Kenya’s president-elect William Ruto evoked England’s most famous playwright to describe his opponent’s challenge to last month’s election result, declaring it a Shakespearean “tragicomedy”. The country’s Supreme Court has until Monday to decide if, as Ruto said, the petition by veteran politician Raila Odinga was “much ado about nothing”, or whether a rerun of the August 9 vote is required.
The decision will reverberate beyond the outcome of the challenge, with the seven-judge court’s hard-won reputation for independence also on the line. Analysts believe that, with people watching the process closely, any mishap in the judicial decision could spur anger in east Africa’s most advanced economy, which has a history of post-election violence.
“Elections have often caused human rights abuses, loss of lives, and serious injury,” said Davis Malombe, executive director of the Kenya Human Rights Commission, which is part of a group of civil society organisations that also want to nullify the result. He urged the court to “remain an impartial arbiter”, adding that the “peace of the nation” rested on its verdict.
Odinga and his running mate, former magistrate Martha Karua, claim “substantial and significant” irregularities “affected the result” that made Ruto the winner by a whisker. They want the court to order a “nullification of the declaration of results”.
Authorities would have 60 days to hold a fresh election if the court rules in favour of Odinga, who has already challenged presidential results three times during his longstanding political career and called the results of the latest poll a “travesty”.
The Supreme Court burnished a reputation for judicial independence in recent precedents. In 2017 it became the first African court to scrap the victory of a sitting president when its judges nullified the result of a presidential election fought by Odinga and outgoing president Uhuru Kenyatta, who at the time was seeking a second term.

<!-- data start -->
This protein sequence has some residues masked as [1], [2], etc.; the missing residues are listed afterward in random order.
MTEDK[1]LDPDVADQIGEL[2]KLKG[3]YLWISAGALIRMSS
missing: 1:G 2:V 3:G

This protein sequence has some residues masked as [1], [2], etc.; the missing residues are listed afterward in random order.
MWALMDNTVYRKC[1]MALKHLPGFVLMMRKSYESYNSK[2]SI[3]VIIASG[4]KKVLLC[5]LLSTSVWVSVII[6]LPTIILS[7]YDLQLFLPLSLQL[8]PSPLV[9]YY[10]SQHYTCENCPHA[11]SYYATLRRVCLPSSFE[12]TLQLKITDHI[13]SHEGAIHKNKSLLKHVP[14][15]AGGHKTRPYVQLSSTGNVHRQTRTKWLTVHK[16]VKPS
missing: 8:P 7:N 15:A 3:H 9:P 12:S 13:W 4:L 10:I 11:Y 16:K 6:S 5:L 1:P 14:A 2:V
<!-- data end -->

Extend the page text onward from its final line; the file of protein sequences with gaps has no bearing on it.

Kenyatta called the judges “crooks” and one of their bodyguards was shot. He secured victory in the rerun after Odinga boycotted it. The judges’ decision to invalidate Kenya’s election result five years ago was mainly due to the electoral commission’s opacity upon scrutiny, explained Waikwa Wanyoike, a Kenyan constitutional lawyer.
Nanjala Nyabola, a Nairobi-based political analyst, said with that decision, as an institution, the court “established itself as independent and credible, standing up to the executive”.
Kenya’s highest court faced renewed pressure after Kenyatta in 2018 threw his weight behind Odinga, an erstwhile enemy who ran against him in previous elections that sparked ethnic-fuelled violence.
The “handshake”, as their pact came to be known, led Kenyatta and Odinga the following year to propose constitutional changes widely perceived as a veiled attempt to consolidate political dynasties to exclude Ruto. Yet, in another display of judicial independence, analysts said, the Supreme Court in March rejected the constitutional amendments.
Murithi Mutiga, Africa programme director at Crisis Group in Nairobi, said the Kenyan judiciary was one of the most independent on the continent. However, it had come under “enormous pressure from the executive” in recent years, he said.